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What Are the Pros and Cons of Using Fiber-Optic Light?

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  • Written By: Henry Gaudet
  • Edited By: A. Joseph
  • Last Modified Date: 28 August 2014
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Fiber-optic light has a lot to offer. It is a versatile and energy-efficient alternative to traditional lighting, and it does not emit heat or ultraviolet light. These lights do not come cheap though, and price is often the greatest barrier for people who are considering fiber-optic light.

Glass fibers that are the width of a human hair are at the heart of fiber-optic technology. Light from a single source is carried through thousands of these fibers, which can be bundled and directed as desired. Museums, business outlets and even holiday decorations take advantage of fiber-optic light systems.

One advantage of fiber-optic light is its energy efficiency. Fiber-optic lighting systems work from a single light source. This light uses less energy than standard lighting and can feed a network of fiber-optic bundles to power an entire lighting system.

Versatility is another big advantage. Fiber-optic light can be set up to meet specific and changing needs. Flexible cables can be moved to shift focus to a different area. Shifting colors and dimming, twinkling and chasing lights are easy to set up with fiber-optics, producing elaborate light shows.

Museums use fiber-optic light to protect valuable works of art. Ultraviolet light emitted by traditional lighting can damage paintings. Fiber-optic light does not extend into the ultraviolet spectrum, allowing paintings to be fully lit without fear of damage or fading.

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As a cold source of light, fiber-optics work well in situations where temperature is important. Grocery stores can light their cold merchandise without producing heat, saving on refrigeration costs. Fiber-optic lights can be safely handled as well with no fear of burning.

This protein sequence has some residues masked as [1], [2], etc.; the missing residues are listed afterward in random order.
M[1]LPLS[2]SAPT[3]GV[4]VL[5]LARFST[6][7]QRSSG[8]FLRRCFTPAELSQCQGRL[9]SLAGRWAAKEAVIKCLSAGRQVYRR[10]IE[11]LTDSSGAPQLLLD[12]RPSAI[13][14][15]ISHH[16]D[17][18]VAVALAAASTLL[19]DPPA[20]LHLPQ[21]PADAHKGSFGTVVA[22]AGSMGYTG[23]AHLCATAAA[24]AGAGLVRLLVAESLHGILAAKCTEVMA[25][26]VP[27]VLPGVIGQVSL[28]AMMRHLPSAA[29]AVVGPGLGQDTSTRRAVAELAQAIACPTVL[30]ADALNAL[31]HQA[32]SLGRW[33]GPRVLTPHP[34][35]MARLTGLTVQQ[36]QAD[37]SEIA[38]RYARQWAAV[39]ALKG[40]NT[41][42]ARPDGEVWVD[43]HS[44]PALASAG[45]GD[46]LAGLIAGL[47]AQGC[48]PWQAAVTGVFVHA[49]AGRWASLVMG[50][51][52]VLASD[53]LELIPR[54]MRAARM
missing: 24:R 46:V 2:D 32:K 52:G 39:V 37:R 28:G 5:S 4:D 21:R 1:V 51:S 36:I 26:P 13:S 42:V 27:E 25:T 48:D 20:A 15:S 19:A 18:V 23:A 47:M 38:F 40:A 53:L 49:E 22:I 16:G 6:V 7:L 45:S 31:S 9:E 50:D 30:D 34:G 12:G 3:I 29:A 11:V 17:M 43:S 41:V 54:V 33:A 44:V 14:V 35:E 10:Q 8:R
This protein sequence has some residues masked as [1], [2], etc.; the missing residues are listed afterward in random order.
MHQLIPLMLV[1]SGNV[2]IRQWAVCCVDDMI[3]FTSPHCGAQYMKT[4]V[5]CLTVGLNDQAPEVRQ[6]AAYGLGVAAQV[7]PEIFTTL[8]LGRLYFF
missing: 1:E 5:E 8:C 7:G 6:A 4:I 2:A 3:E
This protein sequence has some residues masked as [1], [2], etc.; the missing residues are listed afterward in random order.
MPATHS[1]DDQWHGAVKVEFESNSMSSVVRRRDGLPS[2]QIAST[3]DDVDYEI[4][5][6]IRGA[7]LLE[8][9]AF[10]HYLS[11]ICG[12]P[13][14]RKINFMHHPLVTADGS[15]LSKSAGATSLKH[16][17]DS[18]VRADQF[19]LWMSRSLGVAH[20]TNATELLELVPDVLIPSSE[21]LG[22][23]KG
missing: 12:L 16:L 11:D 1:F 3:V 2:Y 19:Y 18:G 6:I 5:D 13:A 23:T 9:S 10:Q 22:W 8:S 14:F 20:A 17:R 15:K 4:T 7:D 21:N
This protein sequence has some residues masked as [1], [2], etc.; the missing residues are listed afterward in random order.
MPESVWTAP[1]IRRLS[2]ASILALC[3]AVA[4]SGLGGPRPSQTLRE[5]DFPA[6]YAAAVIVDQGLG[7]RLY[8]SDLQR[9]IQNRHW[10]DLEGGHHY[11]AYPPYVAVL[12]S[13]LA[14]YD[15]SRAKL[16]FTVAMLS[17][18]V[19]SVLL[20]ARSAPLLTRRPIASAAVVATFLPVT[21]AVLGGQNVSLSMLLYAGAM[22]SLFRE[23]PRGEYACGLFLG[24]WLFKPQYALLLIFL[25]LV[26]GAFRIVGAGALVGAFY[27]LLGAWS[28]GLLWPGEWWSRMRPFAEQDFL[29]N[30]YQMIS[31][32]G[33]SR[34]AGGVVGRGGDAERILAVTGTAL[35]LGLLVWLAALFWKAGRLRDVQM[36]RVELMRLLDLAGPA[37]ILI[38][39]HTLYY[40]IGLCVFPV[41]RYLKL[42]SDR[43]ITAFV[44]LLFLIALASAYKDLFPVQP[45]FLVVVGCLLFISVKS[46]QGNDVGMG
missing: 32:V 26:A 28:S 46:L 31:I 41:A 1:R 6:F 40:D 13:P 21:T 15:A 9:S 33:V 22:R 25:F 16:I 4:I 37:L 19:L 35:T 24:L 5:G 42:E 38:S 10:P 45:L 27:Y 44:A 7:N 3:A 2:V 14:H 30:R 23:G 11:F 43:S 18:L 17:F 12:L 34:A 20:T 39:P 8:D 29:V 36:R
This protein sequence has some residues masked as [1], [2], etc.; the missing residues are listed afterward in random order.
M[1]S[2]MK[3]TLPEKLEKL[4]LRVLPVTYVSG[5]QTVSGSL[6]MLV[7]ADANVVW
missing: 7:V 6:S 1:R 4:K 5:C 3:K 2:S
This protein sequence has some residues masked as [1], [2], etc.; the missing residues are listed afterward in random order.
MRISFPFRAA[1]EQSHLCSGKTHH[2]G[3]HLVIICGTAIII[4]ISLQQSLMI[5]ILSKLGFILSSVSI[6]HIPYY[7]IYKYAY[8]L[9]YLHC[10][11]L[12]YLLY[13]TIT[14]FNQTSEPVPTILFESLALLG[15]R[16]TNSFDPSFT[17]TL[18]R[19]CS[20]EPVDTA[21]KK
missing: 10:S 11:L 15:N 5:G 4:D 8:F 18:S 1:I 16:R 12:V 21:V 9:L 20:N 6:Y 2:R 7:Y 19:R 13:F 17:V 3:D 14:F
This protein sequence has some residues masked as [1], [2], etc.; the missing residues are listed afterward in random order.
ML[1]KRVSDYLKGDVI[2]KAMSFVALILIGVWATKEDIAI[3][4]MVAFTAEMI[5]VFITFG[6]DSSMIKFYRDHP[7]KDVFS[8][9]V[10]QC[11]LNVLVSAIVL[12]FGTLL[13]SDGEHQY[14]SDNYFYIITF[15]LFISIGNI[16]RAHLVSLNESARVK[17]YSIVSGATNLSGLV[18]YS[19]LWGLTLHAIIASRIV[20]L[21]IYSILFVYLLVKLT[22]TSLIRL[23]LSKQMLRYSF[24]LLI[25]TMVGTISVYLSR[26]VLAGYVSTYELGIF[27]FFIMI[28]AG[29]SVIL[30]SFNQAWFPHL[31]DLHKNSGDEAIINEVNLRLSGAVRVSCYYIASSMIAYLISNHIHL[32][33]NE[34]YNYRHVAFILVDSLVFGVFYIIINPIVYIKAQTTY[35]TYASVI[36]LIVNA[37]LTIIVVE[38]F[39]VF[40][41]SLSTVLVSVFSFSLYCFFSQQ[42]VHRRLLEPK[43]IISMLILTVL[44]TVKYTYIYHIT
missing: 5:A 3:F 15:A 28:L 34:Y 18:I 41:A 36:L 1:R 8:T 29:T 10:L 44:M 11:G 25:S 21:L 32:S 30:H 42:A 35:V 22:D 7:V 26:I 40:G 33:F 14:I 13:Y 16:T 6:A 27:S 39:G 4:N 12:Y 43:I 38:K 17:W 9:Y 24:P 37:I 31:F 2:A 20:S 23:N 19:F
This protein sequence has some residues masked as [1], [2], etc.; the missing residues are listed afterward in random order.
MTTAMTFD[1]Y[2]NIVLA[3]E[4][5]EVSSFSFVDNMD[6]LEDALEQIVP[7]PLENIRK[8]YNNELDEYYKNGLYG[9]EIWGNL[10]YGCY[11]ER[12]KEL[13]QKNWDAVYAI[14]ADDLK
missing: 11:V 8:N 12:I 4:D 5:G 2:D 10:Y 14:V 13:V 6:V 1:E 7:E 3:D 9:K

Only the light source of a fiber-optic system requires power, and that source does not even have to share the room with the light system. This is a huge advantage over traditional lighting when considering areas where water is used. Bathrooms, kitchens, swimming pools and outdoor areas can be lit with no risk of water reaching vulnerable wiring.

Price is the primary obstacle in installing fiber-optic lights. Hardware costs are high, requiring the purchase of an illuminator, connecting fiber-optic cable and individual lighting units for the entire system. Installation costs must also be considered, and depending on the system, they can be quite high as well.

The other big disadvantage to fiber-optic lighting is its “all or nothing” design. When the illuminator’s bulb goes, the entire system goes. These bulbs are inexpensive, however, and are not difficult to replace.

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